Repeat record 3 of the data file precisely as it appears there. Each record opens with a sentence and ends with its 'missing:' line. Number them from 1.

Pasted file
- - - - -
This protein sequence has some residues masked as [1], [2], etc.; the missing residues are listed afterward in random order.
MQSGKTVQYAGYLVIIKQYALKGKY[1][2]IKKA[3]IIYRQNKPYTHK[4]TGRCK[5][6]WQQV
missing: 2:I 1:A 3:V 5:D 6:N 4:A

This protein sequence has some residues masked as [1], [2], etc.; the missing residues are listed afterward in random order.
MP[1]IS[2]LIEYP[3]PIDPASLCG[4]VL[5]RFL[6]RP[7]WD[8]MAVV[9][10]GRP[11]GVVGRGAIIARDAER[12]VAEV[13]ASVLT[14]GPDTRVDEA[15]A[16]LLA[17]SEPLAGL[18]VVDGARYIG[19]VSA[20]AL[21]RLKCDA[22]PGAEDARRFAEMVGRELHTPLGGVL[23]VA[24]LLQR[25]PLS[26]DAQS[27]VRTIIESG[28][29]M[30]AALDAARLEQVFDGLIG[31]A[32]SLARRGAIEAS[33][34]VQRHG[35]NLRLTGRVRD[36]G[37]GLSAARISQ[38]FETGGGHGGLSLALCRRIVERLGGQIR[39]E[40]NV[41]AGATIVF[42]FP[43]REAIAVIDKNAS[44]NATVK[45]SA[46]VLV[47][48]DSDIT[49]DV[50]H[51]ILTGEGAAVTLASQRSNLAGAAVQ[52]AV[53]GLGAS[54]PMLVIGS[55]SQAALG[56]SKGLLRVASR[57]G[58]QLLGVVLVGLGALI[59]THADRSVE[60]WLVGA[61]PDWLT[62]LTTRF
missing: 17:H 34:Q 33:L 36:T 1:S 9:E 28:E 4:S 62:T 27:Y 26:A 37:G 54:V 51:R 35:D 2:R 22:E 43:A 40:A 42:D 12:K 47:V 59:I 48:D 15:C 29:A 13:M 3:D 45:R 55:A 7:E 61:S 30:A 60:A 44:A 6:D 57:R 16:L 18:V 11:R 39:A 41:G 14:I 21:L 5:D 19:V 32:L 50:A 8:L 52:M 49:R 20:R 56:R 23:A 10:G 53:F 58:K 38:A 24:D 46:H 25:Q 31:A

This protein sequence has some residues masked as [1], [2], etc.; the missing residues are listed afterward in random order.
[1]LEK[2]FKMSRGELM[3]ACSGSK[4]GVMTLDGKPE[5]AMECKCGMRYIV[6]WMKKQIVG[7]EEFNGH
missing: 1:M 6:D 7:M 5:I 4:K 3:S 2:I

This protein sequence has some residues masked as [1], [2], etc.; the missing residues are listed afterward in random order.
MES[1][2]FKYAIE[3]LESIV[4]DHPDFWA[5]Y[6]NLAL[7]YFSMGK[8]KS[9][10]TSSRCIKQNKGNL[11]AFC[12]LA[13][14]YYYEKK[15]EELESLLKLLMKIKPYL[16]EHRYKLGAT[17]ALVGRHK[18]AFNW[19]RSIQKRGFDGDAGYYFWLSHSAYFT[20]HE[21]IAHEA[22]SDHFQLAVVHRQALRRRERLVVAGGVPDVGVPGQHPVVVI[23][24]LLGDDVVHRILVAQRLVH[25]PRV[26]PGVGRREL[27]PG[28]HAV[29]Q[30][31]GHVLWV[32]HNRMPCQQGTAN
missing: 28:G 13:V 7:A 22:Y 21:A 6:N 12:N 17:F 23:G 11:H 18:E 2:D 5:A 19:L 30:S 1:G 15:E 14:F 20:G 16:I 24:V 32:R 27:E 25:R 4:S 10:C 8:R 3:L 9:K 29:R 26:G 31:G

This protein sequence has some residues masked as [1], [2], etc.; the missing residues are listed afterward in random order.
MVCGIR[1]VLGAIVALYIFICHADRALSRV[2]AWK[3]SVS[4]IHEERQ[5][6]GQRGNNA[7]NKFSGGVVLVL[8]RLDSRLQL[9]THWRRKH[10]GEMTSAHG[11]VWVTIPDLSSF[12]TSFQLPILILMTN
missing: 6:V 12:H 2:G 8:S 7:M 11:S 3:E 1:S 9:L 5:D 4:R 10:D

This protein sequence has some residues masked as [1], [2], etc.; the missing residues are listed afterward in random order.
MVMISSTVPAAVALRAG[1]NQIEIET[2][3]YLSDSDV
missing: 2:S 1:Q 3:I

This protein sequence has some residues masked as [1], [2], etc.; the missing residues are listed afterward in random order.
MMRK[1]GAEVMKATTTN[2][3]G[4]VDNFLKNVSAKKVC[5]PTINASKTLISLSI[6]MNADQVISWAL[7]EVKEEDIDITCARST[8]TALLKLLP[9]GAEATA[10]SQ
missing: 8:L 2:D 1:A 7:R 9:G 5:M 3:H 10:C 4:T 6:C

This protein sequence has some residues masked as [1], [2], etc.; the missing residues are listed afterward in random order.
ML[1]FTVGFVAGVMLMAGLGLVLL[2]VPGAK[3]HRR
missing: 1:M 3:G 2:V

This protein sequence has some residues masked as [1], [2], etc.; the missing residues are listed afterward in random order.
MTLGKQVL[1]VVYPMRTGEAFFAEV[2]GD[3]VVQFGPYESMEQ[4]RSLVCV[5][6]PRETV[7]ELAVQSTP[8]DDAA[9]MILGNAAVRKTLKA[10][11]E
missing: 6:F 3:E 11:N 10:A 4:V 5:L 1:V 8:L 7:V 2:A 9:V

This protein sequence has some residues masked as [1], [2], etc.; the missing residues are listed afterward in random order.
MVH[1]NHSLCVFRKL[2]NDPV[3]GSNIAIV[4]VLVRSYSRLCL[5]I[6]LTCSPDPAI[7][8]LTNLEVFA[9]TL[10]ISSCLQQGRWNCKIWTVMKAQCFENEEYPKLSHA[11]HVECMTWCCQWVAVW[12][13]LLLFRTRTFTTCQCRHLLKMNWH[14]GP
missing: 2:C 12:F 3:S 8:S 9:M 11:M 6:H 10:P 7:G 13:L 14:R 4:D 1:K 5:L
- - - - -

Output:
This protein sequence has some residues masked as [1], [2], etc.; the missing residues are listed afterward in random order.
[1]LEK[2]FKMSRGELM[3]ACSGSK[4]GVMTLDGKPE[5]AMECKCGMRYIV[6]WMKKQIVG[7]EEFNGH
missing: 1:M 6:D 7:M 5:I 4:K 3:S 2:I